The winter's Tale is classified as one of William Shakespeare's comedies given that it has a happy ending despite the sad plot. However some harsh critics have labeled it as one of his failed plays. This is rendered by the fact that in the play Shakespeare refers to the seacoast of Bohemia, whereas this is a landlocked country. However despite such a glaring short-coming, the play is accepted as a success by many. The object of this paper is to examine the theme of genealogical relationships and how the same help us to understand the conflicts in the play. The conflicts revolve around characters that have family ties. Whereas genealogical relations are treated as roller coaster issues, Shakespeare treats it as the centre of all conflict in the play.

The main genealogical relationship upon which the plot is developed is that of king Leontes of Sicilia and his newly born daughter Perdita, a relationship strained right from the time the child is in her mother's womb. Upon seeing that his wife Hermione has easily persuaded Polixenes to extend his stay longer, Leontes starts to unwisely suspect that the his wife has been having an affair with Polixenes, and he must be the father of the unborn baby. Leontes hence order's for the child to be abandoned far away from his kingdom, "Antigonus, . This broken relationship between father and daughter is the centre of the conflict and also the subject of its resolution.

To begin with it is the pregnancy that will bear Perdita that causes untold anxiety in King Leontes' household. His son, and heir apparent, dies out of grief caused by the suffering his mother is suffering due to his father's accusations. His death is a serious threat to the stability of the whole state as he is referred as an "unspeakable comfort", a gentleman of the greatest promise". Camillo says of him, "they that went on crutches ere he was born desire yet their life to see him a man". This prompts Archidamus to respond, "If the king had no son, they would desire to live on crutches till he had one" (1.i. 39-46).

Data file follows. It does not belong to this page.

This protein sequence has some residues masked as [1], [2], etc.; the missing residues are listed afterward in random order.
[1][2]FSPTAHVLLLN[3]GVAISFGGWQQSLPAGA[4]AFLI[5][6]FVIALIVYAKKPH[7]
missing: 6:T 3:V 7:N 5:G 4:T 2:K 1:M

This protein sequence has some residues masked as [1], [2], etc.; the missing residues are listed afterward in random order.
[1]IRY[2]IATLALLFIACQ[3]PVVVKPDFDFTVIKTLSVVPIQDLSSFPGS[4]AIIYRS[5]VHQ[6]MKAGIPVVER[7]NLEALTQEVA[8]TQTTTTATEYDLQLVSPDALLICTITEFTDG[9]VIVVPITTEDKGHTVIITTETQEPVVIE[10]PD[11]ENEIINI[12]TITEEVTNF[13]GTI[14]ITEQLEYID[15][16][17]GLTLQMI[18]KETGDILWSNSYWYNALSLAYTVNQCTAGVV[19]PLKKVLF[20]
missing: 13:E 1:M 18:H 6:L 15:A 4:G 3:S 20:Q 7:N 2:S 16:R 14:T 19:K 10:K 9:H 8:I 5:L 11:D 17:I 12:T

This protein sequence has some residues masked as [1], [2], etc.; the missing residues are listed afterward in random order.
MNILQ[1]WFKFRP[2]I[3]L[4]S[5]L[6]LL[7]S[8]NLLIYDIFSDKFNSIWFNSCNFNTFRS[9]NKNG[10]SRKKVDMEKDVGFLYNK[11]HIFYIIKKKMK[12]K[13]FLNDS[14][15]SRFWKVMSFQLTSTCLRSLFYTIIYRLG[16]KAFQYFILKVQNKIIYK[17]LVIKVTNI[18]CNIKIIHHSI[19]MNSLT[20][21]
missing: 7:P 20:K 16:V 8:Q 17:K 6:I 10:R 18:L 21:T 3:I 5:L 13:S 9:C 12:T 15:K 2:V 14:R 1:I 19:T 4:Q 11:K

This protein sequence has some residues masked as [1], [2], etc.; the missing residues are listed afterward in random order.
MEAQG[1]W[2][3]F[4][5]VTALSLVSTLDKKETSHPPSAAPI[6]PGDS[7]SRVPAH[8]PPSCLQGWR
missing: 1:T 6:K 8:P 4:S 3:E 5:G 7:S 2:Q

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This relationship is also important in that it offers the resolution to the conflict that it causes. When Antigonus goes to 'throw' Perdita away he is killed by a bear but the child is rescued by Clown and his shepherd father who raises her to maturity. As fate would have it, Perdita and Florizel, King Polixenes' son, fall in love. However the King cannot fathom the idea of his son marrying a 'shepherdess", and he not only objects to their union but also threatens them. The prince retorts, "From my succession wipe me, father, I / Am heir to my affection." 4.4. The couple escapes to Sicilia and King Polixenes follows them. It is the comical pickpocket, Autolycus who reveals Perdita's heritage, reuniting her with her father Leontes. He says, "Though I am not naturally honest, I am so sometimes by chance." 4.4. The Kings reconcile and give their blessings o the young couple to marry. In addition Hermione reappears in the story, and Leontes exclaims, "If this be magic, let it be an art / Lawful as eating." 5.3

The genealogical relationships reveal a misunderstanding between generations. For instance we see the relationship between King Polixenes and his son being threatened because the young prince is defying the old generation. His father belongs to a generation that believes a member of the royal family should not marry outside the nobility. Hence his son's choice of a peasant girl is unfathomable to him.

In addition we find that the text covers a time span of sixteen years. This is a long duration during which Leonte suffers the grief he caused upon himself with his unwarranted misjudgment.

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